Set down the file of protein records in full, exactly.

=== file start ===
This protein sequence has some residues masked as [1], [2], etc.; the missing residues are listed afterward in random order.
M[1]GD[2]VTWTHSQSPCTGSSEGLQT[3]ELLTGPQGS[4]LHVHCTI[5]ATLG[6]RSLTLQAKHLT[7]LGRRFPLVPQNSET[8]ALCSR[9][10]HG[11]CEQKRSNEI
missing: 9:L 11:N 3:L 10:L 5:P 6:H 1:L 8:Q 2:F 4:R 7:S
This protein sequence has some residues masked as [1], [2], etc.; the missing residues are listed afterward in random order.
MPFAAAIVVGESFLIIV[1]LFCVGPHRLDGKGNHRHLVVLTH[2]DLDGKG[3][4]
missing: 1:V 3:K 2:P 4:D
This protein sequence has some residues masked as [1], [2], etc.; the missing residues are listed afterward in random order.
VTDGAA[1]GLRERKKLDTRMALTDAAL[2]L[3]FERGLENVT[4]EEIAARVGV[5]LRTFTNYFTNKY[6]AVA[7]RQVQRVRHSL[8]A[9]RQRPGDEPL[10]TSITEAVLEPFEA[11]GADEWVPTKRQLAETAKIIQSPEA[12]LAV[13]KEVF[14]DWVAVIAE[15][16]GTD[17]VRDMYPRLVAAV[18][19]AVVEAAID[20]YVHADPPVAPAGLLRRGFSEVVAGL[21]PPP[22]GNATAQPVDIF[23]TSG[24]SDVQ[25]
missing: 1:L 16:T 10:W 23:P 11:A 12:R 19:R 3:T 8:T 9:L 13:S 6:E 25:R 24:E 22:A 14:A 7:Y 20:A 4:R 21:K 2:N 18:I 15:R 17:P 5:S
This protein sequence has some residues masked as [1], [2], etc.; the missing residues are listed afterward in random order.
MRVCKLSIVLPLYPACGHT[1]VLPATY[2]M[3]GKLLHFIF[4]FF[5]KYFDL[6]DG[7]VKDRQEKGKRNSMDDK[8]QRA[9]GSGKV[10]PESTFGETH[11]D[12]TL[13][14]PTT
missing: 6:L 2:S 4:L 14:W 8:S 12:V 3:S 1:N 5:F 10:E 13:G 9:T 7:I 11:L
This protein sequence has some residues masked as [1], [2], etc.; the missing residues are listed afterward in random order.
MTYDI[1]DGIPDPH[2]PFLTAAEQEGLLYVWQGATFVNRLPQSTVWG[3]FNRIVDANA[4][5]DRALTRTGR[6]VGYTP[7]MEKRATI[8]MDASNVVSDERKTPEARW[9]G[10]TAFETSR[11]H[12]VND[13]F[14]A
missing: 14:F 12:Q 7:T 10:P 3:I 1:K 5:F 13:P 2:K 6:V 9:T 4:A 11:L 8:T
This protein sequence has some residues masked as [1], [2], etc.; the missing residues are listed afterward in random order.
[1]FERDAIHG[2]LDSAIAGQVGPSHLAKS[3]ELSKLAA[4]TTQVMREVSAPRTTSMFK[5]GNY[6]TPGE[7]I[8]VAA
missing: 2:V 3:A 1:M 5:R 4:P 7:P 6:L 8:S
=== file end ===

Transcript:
This protein sequence has some residues masked as [1], [2], etc.; the missing residues are listed afterward in random order.
M[1]GD[2]VTWTHSQSPCTGSSEGLQT[3]ELLTGPQGS[4]LHVHCTI[5]ATLG[6]RSLTLQAKHLT[7]LGRRFPLVPQNSET[8]ALCSR[9][10]HG[11]CEQKRSNEI
missing: 9:L 11:N 3:L 10:L 5:P 6:H 1:L 8:Q 2:F 4:R 7:S
This protein sequence has some residues masked as [1], [2], etc.; the missing residues are listed afterward in random order.
MPFAAAIVVGESFLIIV[1]LFCVGPHRLDGKGNHRHLVVLTH[2]DLDGKG[3][4]
missing: 1:V 3:K 2:P 4:D
This protein sequence has some residues masked as [1], [2], etc.; the missing residues are listed afterward in random order.
VTDGAA[1]GLRERKKLDTRMALTDAAL[2]L[3]FERGLENVT[4]EEIAARVGV[5]LRTFTNYFTNKY[6]AVA[7]RQVQRVRHSL[8]A[9]RQRPGDEPL[10]TSITEAVLEPFEA[11]GADEWVPTKRQLAETAKIIQSPEA[12]LAV[13]KEVF[14]DWVAVIAE[15][16]GTD[17]VRDMYPRLVAAV[18][19]AVVEAAID[20]YVHADPPVAPAGLLRRGFSEVVAGL[21]PPP[22]GNATAQPVDIF[23]TSG[24]SDVQ[25]
missing: 1:L 16:T 10:W 23:P 11:A 12:R 19:R 3:T 8:T 9:L 13:S 6:E 25:R 24:E 22:A 14:A 7:Y 20:A 4:R 21:K 2:N 18:I 15:R 17:P 5:S
This protein sequence has some residues masked as [1], [2], etc.; the missing residues are listed afterward in random order.
MRVCKLSIVLPLYPACGHT[1]VLPATY[2]M[3]GKLLHFIF[4]FF[5]KYFDL[6]DG[7]VKDRQEKGKRNSMDDK[8]QRA[9]GSGKV[10]PESTFGETH[11]D[12]TL[13][14]PTT
missing: 6:L 2:S 4:L 14:W 8:S 12:V 3:S 1:N 5:F 10:E 13:G 9:T 7:I 11:L
This protein sequence has some residues masked as [1], [2], etc.; the missing residues are listed afterward in random order.
MTYDI[1]DGIPDPH[2]PFLTAAEQEGLLYVWQGATFVNRLPQSTVWG[3]FNRIVDANA[4][5]DRALTRTGR[6]VGYTP[7]MEKRATI[8]MDASNVVSDERKTPEARW[9]G[10]TAFETSR[11]H[12]VND[13]F[14]A
missing: 14:F 12:Q 7:T 10:P 3:I 1:K 5:F 13:P 2:K 6:V 9:T 4:A 11:L 8:T
This protein sequence has some residues masked as [1], [2], etc.; the missing residues are listed afterward in random order.
[1]FERDAIHG[2]LDSAIAGQVGPSHLAKS[3]ELSKLAA[4]TTQVMREVSAPRTTSMFK[5]GNY[6]TPGE[7]I[8]VAA
missing: 2:V 3:A 1:M 5:R 4:P 7:P 6:L 8:S